Warm Winter Pushing Oil Prices Down

Speculative bets helped push up the price of oil to more than $77 a barrel last year. But the price of crude has fallen sharply in the first two weeks of the year, in part due to unusually warm winter weather.

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RENÉE MONTAGNE, host:

Oil traders go back to work today after a long holiday weekend. The price of crude oil has fallen sharply in the last two weeks of the year. Unusually warm weather in parts of the country - or the first two weeks of the year, rather. Unusually warm weather in parts of the country has given energy speculators cold feet.

NPR's Scott Horsley reports.

SCOTT HORSLEY: Oil prices begin this week more than 13 percent lower than they were just two weeks ago. And the price of oil has tumbled more than 30 percent from its peak last July. Senior analyst Fadel Gheit of Oppenheimer and Company says it hasn't suddenly gotten cheaper to pump oil out of the ground. Instead, the discount is coming from the trading pits and electronic exchanges where oil is bought and sold.

Mr. FADEL GHEIT (Senior Analyst, Oppenheimer and Company): The minute the oil leaves the ground, it's owned by the financial markets. So every oil shipment around the world is traded several times before it reaches their destination.

HORSLEY: And in the last two weeks, many of the people making those trades - on behalf of hedge funds, investment banks, and ordinary pension funds - have lost their appetite for oil. Some analysts blamed an unusual warm spell in the northeast, which depressed demand for heating oil. But Gheit says that was merely the straw that broke the camel's back. Speculators who'd previously seized on any excuse to pump money into oil futures were now racing to take money out.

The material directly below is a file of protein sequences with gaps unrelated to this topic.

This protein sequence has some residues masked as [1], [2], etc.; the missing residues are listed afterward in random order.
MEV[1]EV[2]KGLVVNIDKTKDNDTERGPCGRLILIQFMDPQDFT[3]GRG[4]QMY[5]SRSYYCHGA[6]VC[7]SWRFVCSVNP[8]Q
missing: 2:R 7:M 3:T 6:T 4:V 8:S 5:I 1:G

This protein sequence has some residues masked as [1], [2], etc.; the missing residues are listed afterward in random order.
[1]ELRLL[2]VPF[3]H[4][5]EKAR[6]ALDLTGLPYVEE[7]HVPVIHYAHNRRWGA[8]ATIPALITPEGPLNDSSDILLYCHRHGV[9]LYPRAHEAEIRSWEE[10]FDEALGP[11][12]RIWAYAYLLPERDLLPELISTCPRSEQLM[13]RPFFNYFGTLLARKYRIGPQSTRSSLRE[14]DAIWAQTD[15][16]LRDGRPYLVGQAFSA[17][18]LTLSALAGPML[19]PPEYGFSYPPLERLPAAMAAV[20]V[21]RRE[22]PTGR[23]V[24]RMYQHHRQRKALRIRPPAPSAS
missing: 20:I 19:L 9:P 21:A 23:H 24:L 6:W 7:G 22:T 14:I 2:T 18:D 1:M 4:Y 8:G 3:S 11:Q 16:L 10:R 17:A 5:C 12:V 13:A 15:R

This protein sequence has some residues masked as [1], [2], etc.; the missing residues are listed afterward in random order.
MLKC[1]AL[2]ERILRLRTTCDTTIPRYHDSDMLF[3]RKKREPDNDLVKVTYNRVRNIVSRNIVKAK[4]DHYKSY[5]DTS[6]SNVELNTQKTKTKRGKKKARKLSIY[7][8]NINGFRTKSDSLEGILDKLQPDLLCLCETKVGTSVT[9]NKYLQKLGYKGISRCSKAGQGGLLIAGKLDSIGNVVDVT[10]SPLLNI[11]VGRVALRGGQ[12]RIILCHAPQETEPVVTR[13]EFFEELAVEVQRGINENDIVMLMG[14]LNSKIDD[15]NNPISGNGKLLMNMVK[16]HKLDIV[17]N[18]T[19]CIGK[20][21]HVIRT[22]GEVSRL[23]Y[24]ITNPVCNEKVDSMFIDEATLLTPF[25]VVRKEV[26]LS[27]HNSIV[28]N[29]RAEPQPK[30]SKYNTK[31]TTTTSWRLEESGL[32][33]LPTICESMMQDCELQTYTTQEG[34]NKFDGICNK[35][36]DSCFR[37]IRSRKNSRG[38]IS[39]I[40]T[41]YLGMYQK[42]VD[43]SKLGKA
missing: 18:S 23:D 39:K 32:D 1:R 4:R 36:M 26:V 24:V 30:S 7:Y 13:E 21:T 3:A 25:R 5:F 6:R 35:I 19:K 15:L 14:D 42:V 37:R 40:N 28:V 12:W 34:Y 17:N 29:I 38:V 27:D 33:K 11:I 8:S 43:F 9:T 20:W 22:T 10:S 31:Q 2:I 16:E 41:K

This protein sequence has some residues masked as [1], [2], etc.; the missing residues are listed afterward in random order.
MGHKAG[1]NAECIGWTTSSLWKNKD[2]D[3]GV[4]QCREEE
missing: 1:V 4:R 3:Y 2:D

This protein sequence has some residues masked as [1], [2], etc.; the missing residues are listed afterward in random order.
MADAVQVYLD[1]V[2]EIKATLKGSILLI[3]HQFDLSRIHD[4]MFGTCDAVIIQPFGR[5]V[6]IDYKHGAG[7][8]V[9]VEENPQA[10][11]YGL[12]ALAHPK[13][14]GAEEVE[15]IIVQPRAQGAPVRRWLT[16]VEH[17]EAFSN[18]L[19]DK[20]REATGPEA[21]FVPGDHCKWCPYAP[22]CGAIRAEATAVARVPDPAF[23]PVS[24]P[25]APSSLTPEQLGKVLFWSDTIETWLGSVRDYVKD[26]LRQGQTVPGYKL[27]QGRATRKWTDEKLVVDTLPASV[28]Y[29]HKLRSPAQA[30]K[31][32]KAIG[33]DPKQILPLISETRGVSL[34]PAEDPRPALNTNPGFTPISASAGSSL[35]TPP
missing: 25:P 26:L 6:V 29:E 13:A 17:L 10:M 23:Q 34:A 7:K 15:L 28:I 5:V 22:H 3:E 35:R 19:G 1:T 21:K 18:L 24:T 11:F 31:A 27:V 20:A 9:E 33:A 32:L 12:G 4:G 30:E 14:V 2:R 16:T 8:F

Mr. GHEIT: You know, only six months ago, any news was taken as foolish news for oil prices. Now any news is taken as (unintelligible) news for oil prices. There was a stalemate that when Belarus and Russia, and Hugo Chavez is nationalizing and making all this kind of inflammatory statements - nobody cares.

HORSLEY: In fact, the day after Chavez - the president of oil-rich Venezuela -pledged to step up nationalization in his country, oil prices continued to fall. But energy analyst Ted Harper of Frost National Bank in Houston, says with cooler weather and cooler heads, the sell off in oil may be coming to an end.

Mr. TED HARPER (Energy Analyst, Frost National Bank): As with any market, once you start to build momentum in a certain direction, it takes a while for fundamentals to wheel out, as it were. But I think we are getting to a point where those with a little longer-term horizon have started to nose around some of the fallen stars.

HORSLEY: Chief economist Nariman Behravesh of Global Insight also suspects the stampede out of the oil market has pretty much run its course.

Dr. NARIMAN BEHRAVESH (Chief Economist, Global Insight): Our view is that most of the speculative activity is done with, and that we actually might see a slight rebound as the fundamentals come back into play, as it were. So we wouldn't be surprised to see a little bit of a bounce back. Not a lot, but a little bit.

HORSLEY: So far, the drop in oil prices has been slow to show up at the gas pump. While oil prices fell about 19 cents a gallon in the last two weeks, gas prices dipped just over a nickel. Gas prices are well below their midsummer peak, however, and Behravesh says that has given consumers a little extra money to spend elsewhere.

Dr. BEHRAVESH: People who had squeezed on discretionary spending will now spend a little bit more, whether it's going out to restaurants or taking that vacation that they didn't take last summer. So we will see a little bit more discretionary spending that wasn't there last summer in particular.

HORSLEY: Still, both gasoline and oil prices have proven wildly unpredictable in the last few years. Weather and geopolitics can change quickly. And as the last two weeks have demonstrated, so can the mood of speculators in the oil market.

Scott Horsley, NPR News.

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